GOP’s “Pledge” is no game changer

Exactly 16 years ago today, I stood on the steps of the Capitol with then-minority leader Newt Gingrich, and hundreds of other incumbent Republican Members of Congress and fellow challengers.  It was a sweltering hot day as we listened to several mercifully short speeches.  Then, one-by-one, we stepped forward and signed our names to a document titled simply, the “Contract With America.”

The Contract With America was unique in American politics.  It was a short and simple listing of 11 action items that followed two explicit promises.  We promised that — if rewarded with a majority in the House for the first time in more than four decades — on the very first day in office, we would adopt a series of procedural reforms to dramatically open the processes under which that institution operated. 

We also promised that, in the ensuing 99 days, we would bring to the floor of the House for open debate and vote, 10 specific measures that would – if passed by both houses and signed by then-President Bill Clinton – balance the federal budget, set term limits for House members, and enact a number of other significant domestic reforms. 

The Contract With America was then published in “TV Guide,” and Gingrich urged voters to tear it out and use it to follow the progress of the hopefully Republican-controlled House.  If we failed to deliver, voters were told to fire us in the next election.  The genius of this plan lay in its simplicity and its delivery.  Democrats, lulled into a false sense of security bred by 42 years of unchallenged rule, failed to see the coming deluge of voter unrest; many laughed off the Contract as a silly election year ploy. 

Following the election, the Democrats’ mirth turned quickly to anger; but to no avail.  The congressional reforms were instituted, and in the next three months, every one of the promised pieces of legislation was introduced, debated and voted on.  Some passed; others did not (term limits, for one); but the Republicans kept their promise, and the GOP maintained its majority for a dozen years

Now, eight congresses later, the Republican Party, under the direction of leaders far less savvy and energetic than Newt Gingrich, have proposed a new song sheet from which it hopes to orchestrate a takeover of the majority in the House similar to 1994.  However, the “Pledge To America,” announced last Thursday with far less fanfare than that which accompanied the signing of the original on September 27, 1994, is no “Contract With America.”

To be sure, the Pledge is a sound and good document.  It talks sincerely of cutting government spending, reducing taxes, strengthening national defense, and – like every modern Congress before it — rooting out waste and abuse in government.  And, like the Contract, it largely avoids divisive social issues. 

However, the Pledge To America is presented at a time when the American public is demonstrably weary of generalized promises by either major party.  The electorate is highly skeptical that either of those parties will deliver what it promises; especially when many of those declarations are a rehash of promises made every election cycle by candidates of both parties (for example, to “restore trust” in government).  Yes, there are a few specifics listed (such as repealing the “government takeover of health care”), but its rhetoric will be largely lost in the anti-incumbent fervor that has taken hold of the electorate with a vengeance.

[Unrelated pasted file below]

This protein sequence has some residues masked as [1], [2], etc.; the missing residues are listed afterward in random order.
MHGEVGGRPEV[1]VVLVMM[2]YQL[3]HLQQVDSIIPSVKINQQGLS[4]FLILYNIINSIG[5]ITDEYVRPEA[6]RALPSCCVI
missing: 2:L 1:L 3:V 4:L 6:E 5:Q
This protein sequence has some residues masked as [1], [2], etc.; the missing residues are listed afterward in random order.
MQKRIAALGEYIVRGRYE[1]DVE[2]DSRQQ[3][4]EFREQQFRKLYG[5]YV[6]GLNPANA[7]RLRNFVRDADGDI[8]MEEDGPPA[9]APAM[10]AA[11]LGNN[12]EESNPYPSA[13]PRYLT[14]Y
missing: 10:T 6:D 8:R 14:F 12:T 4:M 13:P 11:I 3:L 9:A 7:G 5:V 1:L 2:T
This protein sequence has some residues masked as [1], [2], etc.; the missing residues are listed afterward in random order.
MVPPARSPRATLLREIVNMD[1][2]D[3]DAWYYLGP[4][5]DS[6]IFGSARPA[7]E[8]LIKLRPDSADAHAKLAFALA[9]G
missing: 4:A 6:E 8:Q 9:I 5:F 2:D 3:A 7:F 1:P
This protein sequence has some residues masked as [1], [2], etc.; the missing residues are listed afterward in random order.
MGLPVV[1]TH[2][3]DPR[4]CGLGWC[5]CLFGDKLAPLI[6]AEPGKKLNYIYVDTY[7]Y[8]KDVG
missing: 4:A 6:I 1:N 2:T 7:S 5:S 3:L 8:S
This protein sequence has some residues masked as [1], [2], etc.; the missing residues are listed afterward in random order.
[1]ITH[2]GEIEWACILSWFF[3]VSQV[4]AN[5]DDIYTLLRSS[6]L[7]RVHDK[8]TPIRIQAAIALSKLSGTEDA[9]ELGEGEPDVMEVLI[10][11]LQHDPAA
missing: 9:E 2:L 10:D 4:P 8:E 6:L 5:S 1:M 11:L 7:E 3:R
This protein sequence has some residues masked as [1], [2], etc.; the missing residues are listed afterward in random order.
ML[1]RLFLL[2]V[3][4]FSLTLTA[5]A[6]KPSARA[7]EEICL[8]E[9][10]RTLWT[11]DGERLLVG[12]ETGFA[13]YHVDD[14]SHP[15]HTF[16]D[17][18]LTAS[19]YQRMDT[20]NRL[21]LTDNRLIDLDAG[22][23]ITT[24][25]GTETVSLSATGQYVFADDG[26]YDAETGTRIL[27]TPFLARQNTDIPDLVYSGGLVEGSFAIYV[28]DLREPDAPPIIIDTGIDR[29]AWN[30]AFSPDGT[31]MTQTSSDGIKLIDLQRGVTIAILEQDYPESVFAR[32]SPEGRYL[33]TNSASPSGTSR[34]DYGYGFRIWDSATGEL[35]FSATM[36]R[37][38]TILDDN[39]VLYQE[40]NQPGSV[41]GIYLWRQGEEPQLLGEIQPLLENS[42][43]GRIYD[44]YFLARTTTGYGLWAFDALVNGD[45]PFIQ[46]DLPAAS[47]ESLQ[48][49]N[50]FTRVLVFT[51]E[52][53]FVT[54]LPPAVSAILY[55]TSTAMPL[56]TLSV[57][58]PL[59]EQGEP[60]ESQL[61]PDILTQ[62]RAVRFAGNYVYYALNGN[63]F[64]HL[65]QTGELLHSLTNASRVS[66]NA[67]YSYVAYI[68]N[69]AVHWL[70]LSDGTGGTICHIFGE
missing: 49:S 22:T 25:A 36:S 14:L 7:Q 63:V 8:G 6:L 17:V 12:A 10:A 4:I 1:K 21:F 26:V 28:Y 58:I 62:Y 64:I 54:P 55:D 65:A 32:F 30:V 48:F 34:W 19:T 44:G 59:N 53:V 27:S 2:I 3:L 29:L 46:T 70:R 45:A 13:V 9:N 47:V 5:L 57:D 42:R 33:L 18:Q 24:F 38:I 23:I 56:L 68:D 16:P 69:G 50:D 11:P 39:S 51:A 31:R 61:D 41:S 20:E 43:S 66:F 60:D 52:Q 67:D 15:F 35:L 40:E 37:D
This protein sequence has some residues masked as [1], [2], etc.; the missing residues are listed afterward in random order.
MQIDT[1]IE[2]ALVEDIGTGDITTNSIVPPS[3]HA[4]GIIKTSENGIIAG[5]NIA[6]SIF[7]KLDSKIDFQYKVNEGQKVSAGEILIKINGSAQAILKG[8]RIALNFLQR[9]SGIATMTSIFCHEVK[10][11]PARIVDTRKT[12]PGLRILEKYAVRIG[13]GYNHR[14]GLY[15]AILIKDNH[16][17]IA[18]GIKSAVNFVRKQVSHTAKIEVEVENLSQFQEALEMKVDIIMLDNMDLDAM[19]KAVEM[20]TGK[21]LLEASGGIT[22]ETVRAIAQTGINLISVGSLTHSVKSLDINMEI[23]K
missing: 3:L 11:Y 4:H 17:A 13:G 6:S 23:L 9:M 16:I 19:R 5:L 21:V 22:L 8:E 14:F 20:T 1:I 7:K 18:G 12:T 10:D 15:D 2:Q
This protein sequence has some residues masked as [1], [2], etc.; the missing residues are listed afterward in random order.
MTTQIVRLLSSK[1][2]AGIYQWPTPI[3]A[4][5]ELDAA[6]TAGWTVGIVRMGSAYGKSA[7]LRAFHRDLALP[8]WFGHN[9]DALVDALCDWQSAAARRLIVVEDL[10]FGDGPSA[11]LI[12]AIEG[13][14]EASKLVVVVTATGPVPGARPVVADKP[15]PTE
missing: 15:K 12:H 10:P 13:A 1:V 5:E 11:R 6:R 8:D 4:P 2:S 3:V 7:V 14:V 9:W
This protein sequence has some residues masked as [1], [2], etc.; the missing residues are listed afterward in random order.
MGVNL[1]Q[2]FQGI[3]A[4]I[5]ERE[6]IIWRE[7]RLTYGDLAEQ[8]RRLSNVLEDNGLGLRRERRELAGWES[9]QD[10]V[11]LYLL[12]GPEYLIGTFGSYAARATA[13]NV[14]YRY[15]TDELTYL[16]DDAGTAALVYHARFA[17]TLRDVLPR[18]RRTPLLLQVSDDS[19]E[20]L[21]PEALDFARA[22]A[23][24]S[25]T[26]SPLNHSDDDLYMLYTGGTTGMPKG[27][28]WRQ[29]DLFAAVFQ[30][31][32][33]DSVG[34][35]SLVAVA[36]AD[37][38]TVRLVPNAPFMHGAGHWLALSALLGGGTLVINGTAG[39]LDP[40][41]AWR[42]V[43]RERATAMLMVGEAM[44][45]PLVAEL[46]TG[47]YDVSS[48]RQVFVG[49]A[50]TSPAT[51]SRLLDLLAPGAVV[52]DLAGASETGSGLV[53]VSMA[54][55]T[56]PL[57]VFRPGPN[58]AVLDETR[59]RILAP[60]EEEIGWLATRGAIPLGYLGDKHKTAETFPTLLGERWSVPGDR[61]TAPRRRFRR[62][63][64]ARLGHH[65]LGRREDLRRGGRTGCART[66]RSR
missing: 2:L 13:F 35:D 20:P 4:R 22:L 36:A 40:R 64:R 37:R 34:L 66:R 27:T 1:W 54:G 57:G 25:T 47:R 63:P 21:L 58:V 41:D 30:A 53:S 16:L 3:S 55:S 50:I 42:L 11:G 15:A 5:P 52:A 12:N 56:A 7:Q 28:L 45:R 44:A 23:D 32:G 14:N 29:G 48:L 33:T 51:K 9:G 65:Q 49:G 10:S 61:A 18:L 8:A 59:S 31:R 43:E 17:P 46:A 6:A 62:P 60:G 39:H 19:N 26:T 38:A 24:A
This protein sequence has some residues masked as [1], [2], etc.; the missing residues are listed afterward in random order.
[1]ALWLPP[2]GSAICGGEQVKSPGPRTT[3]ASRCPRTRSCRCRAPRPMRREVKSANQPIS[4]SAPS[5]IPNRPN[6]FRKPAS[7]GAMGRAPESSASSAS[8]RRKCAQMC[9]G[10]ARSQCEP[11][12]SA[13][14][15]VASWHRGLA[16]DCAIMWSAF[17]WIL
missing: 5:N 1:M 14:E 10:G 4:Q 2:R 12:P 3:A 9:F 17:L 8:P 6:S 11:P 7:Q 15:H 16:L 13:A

Republicans stand to benefit significantly from this malaise, but it won’t be because of any great work the party has done over the past four years in the minority; and it won’t result from the unveiling of the “Pledge To America.”  GOP gains will come because its candidates are in the right place at the right time; and because they are not Democrats.

56 comments Add your comment

I pledge more or less of of the same

September 27th, 2010
7:44 am

Bob Barr waxed wisely in this shine on the GOP Pledge. A game changer in politics would involve a leader. The GOP has no leader. Its like the football team formerly known as the Dirty Birds. The Falcons could use a game changer. The Falcons could be for real IF they had a coach who knew about the play-action pass in the red zone. This has been the Braves and the Falcon’s curse for the past thirty years: No coach worth a punted bunt. (Or even a bunted punt). Or nuthin’.

We’ve always had the talent on the field, (and the best damn cheerleaders in the biz.) The Falcons would be better off if Chief Knockahoma was the damn coach. The Braves would be better off with no coach, (manager).

The feeling I got yesterday was that the Ain’ts were just methin’ wid us, and had a good laugh at some of our play calling. Sample of their comments in the locker room (after they were done with the sexual harrassment of the reporter/Hooter’s girl), “They tried to run on second down! What a bunch of maroons! How about that call on fourth down with minutes left! What a fall guy. What a dope. If they keep that coach, we don’t even have to play our A game!”

THe Atlanta Curse of no coach. hell. Our former nincomcoach Jim Mora is now an announcer and he’s a bigger embarrassment than Cynthia Tucker’s bug-eyed, tongue-tied and stuttered mumblings on “This Week”. No wonder she coddles (and dates) her trolls. Nobody else can wait long enough for her to finish a pass.

She’s a writer, not a speaker, (there’s a BIG diff), but she’s not as big a gaffer as COLBERT, who is a total schmuck. I knew he was a hack. I KNEW IT!!)